Sysadventures: Setting up mail-in-a-box
Another weekend another adventure. This evening I spent well over three hours setting up my own email server. In sum, I can say that even with an automated installer like Mail-in-a-box it still fels a bit like churning your own butter. But all in all the install experience has improved! :) Read on to learn more about my epic tale of almost setting up an email server.
A little known fact is that setting up your own mail server can be surprisingly hard. Especially hard if you want to have any trust in that it’s configured securely.
Just a glance at setup guides such as NSA-proof your e-mail in 2 hours can be enough to leave most people sound asleep. Thankfully there are some brave few souls out there who are trying to create more accessible solutions one of those being Mail-in-a-box.
This nifty open-source software is basically a clever install script that converts a vanilla server (Ubuntu 14.04 Linux) into a mail server configured with sensible defaults. And there’s quite a bit to configure just by the looks of this diagram of the architecture.
What I did was to create a new server on digitalocean.com and fire off the installer. It completed quite well. And when it was done and I logged in I was treated with a nice system diagnostics screen
So far so good. But while it was reasonably easy to setup the e-mail server it proved harder to secure the web connection.
In order to secure a web connection (https://) one needs SSL certificates. And it’s common to either issue your own ssl certificate (self-certify) or better yet buy a certificate from some certificate seller. With a SSL certificate I can basically enable sending email over a secure connection.
So, yes. That’s the goal.
Using startssl.com I was able to get a free ssl certificate but then I discovered that I had done an error in the creation. Afterwards I discovered that deleting (revoking) certificates costs money with that provider. Bah! On to the next one. Next up I tried Ssls.com. I figured I might as well buy a three year certificate. What came next were a number of issues getting the certificate activated with that provider as it didn’t like empty fields nor strange norwegian letters (sadface). It took some time but then I finally got the certificate installed on the mail server. Only thing left now is to literally wait for the Internet to update (the DNS config) and recognize my new web server’s address box.nilsnh.no.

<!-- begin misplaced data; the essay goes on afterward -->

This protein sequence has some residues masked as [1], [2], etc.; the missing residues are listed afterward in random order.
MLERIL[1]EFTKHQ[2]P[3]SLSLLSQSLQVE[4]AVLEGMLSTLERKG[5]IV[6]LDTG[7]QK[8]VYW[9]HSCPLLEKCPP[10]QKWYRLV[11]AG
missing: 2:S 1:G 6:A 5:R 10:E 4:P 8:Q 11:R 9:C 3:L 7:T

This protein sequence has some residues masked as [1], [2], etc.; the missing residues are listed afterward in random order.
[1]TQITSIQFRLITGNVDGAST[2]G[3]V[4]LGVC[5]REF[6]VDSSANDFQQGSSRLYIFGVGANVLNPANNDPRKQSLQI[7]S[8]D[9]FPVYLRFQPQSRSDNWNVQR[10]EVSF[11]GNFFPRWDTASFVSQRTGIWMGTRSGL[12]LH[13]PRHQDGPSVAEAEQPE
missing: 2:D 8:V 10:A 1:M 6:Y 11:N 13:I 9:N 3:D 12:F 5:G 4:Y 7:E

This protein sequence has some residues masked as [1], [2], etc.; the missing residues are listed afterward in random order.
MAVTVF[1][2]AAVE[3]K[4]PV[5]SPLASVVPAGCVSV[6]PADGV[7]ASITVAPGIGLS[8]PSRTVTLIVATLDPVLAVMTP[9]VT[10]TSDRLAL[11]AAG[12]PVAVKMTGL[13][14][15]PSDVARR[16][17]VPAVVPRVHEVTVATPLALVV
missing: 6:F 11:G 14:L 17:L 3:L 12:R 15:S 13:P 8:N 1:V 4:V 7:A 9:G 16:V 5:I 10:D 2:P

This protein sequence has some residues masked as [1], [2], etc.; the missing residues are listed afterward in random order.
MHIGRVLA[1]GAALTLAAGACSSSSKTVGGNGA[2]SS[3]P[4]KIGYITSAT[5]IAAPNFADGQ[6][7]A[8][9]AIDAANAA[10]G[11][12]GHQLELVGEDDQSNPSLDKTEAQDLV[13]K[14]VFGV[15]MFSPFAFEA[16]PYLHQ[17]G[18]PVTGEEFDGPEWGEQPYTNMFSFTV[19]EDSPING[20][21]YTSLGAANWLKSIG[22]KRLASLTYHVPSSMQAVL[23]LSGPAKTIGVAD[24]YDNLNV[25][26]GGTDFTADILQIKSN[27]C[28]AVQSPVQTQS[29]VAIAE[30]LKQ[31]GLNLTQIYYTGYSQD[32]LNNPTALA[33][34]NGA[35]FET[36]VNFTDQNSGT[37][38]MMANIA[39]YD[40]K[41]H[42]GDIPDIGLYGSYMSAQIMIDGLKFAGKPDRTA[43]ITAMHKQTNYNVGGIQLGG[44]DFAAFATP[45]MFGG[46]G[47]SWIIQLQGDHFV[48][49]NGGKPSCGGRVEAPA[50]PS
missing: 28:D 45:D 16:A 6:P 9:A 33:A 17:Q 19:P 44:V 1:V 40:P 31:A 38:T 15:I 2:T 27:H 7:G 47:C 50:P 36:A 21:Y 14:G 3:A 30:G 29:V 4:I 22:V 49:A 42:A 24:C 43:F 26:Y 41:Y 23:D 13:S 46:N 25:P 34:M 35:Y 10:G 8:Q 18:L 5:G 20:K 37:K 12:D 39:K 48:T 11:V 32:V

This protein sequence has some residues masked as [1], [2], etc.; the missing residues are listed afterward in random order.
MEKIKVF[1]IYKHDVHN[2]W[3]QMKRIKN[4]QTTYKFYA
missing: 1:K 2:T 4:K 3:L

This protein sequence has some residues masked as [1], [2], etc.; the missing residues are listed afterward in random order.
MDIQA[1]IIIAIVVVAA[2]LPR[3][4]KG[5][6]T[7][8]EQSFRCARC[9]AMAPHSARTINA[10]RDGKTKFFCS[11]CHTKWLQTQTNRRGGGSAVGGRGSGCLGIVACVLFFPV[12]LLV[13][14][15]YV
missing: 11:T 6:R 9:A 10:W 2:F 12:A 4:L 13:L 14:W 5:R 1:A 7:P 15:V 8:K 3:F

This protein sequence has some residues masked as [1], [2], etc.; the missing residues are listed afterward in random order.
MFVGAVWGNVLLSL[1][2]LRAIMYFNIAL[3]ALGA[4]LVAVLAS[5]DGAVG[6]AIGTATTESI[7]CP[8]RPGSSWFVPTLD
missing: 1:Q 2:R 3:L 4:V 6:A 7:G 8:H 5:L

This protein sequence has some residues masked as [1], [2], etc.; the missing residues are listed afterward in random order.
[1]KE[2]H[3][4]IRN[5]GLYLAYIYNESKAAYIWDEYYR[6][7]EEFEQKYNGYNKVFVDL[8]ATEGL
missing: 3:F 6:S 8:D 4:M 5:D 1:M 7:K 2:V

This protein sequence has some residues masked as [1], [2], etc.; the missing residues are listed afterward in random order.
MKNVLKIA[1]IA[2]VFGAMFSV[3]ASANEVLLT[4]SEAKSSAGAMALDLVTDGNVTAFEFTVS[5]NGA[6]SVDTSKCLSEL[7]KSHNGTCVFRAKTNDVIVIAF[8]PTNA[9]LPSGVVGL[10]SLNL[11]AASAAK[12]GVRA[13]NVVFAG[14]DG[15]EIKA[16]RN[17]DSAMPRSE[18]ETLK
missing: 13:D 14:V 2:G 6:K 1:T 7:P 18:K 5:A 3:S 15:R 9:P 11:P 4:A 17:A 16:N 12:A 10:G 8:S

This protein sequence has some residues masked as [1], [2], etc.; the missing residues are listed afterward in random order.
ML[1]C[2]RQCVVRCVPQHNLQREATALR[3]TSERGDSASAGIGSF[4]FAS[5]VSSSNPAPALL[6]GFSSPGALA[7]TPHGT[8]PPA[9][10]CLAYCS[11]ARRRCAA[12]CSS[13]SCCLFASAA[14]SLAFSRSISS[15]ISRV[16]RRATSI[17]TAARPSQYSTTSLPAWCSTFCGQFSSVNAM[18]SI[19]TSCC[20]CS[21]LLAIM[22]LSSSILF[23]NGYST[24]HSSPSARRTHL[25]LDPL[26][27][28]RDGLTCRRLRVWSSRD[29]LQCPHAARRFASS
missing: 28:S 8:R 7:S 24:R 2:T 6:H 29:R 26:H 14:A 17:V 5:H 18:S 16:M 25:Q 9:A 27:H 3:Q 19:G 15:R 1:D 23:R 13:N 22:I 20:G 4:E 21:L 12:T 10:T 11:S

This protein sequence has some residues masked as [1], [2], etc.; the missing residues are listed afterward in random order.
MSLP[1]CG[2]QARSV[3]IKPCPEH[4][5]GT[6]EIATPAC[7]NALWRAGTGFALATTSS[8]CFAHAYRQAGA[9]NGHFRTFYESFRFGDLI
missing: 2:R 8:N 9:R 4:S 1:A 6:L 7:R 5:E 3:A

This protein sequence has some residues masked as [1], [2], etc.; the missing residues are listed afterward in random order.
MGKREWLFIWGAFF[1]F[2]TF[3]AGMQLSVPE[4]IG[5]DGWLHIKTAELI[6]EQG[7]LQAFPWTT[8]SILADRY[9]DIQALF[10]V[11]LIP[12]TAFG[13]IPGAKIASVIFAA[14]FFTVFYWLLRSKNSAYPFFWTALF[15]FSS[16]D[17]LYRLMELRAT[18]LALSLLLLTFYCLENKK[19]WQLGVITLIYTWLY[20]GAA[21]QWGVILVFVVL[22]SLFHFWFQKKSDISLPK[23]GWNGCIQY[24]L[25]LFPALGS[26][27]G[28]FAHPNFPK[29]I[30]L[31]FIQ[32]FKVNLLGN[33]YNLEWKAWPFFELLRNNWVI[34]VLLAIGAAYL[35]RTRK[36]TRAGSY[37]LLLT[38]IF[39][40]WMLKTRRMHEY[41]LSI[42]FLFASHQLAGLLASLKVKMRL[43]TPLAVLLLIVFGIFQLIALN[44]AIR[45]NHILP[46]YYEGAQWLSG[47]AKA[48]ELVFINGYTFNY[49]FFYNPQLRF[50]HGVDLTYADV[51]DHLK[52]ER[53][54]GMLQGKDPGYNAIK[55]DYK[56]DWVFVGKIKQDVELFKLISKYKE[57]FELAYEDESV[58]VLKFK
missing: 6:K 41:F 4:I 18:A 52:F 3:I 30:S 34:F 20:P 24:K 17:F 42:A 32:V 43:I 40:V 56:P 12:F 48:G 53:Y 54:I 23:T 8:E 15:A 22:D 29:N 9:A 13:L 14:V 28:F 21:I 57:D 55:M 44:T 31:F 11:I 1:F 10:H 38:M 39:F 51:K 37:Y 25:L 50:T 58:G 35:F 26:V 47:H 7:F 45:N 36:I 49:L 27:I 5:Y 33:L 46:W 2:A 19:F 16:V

It remains to be seen if the install worked but I’m hopeful. :)
Why own your own mail?
Too much of our digital lives are owned by large multi-billion corporations. And time and again we see services that no one thought would disappear do exactly that disappear.
I shudder to think of all the creative work, all those personal expressions, all those digital yet very real memories that gets killed off each time a firm for some reason decides that it’s time to close down a social media product.
On top of that we off course have the ever present danger of mass-surveillance. If more and more people would self-host more and more of their digital web presence then it would help to secure that the web stays as independent and free as it currently is.
If you want to know more about what we can do to help ensure the freedom of the Internet have a look at this talk about a movement called the IndieWeb.